The Green New Deal was a complicated Rube Goldberg scheme that could not survive the failure of international climate negotiations and opposition not only from Republicans but also from Democrats representing fossil fuel industries and manufacturers reliant on inexpensive industry. The idea was sound -- the U.S. economy needed, and still needs, much greater investment in infrastructure, both as short-term stimulus and as the basis for long-term growth. But progressives hurt their own cause by rallying too quickly behind a prematurely detailed plan dictated by coalition-building. The political failure of the Green New Deal has left the center-left for the moment without a story to tell about public investment.

Rather than commit the same error of premature specificity, I will end this survey of approaches to American economic growth with some broad suggestions. A sensible approach would be more relaxed than Chicken Little deficit hawks about the ability of the U.S. to borrow at low rates of interest for a long time to come, given the lack of other attractive options for many investors.

Instead of overemphasizing human capital investments in the form of education, a thoughtful supply-side investment program would focus in part on "capital deepening" -- improving the poor productivity in much of the U.S. service sector like government, healthcare and higher education by substituting technology for a lot of what is done now by labor, including skilled labor. In other words, America needs more robots, not more diplomas. A national infrastructure bank could make it possible to fund public investments in transportation, energy, communications and public utilities, without the need to get people to agree in advance to an overly detailed plan like the doomed Green New Deal.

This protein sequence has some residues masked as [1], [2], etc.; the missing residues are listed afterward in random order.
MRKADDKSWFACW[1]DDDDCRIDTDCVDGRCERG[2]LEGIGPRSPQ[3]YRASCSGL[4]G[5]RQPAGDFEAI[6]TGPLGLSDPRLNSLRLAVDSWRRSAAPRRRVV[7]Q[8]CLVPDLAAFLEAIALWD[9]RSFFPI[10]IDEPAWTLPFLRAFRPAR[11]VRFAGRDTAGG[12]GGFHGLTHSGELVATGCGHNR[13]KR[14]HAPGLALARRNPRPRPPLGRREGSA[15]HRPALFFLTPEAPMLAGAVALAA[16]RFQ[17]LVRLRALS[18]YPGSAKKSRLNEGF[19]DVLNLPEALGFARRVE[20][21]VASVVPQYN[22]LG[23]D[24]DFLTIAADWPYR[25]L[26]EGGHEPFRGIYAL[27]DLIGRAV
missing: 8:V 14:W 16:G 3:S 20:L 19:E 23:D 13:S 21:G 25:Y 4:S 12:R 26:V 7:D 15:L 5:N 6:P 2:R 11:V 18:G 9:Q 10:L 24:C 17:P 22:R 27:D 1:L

Finally, when it comes to demand-side policies, instead of shrinking middle-class social insurance the U.S. needs to expand it -- and to raise the taxes necessary to pay for it. As Steven Hill has suggested, the Social Security payout should be increased and paid for by higher payroll taxes, new taxes like a dedicated portion of a value-added tax, or both. As Greg Anrig has proposed, Medicaid and unemployment insurance should be removed from the states and completely nationalized, in the interests of efficiency and long-term solvency. Adding universal preschool and paid family leave to the mix would give Americans benefits already enjoyed by the citizens of other high-tech countries that are just as productive as the U.S.

Would a greater government share of GDP impair American growth? Far from acting as a drag on the private sector, social insurance payments that go right back into the private economy tend to have a stabilizing effect, like ballast on a ship. International comparative studies have shown that the composition of taxes matters more to growth than the absolute government share of GDP. Consumption taxes like value-added taxes tend to be growth-friendly; corporate income taxes, not so much.

Americans have plenty of room to expand social insurance, as long as it is paid for in a growth-friendly way.

This is just one set of possible proposals, among many. The point is that the conventional schools of thought about how to grow the economy have become intellectually stagnant and politically rigid. It is time to move beyond talking points.

By Michael Lind

Michael Lind is the author of more a dozen books of nonfiction, fiction and poetry. He is a frequent contributor to The New York Times, Politico, The Financial Times, The National Interest, Foreign Policy, Salon, and The International Economy. He has taught at Harvard and Johns Hopkins and has been an editor or staff writer for The New Yorker, Harper’s, The New Republic, and The National Interest.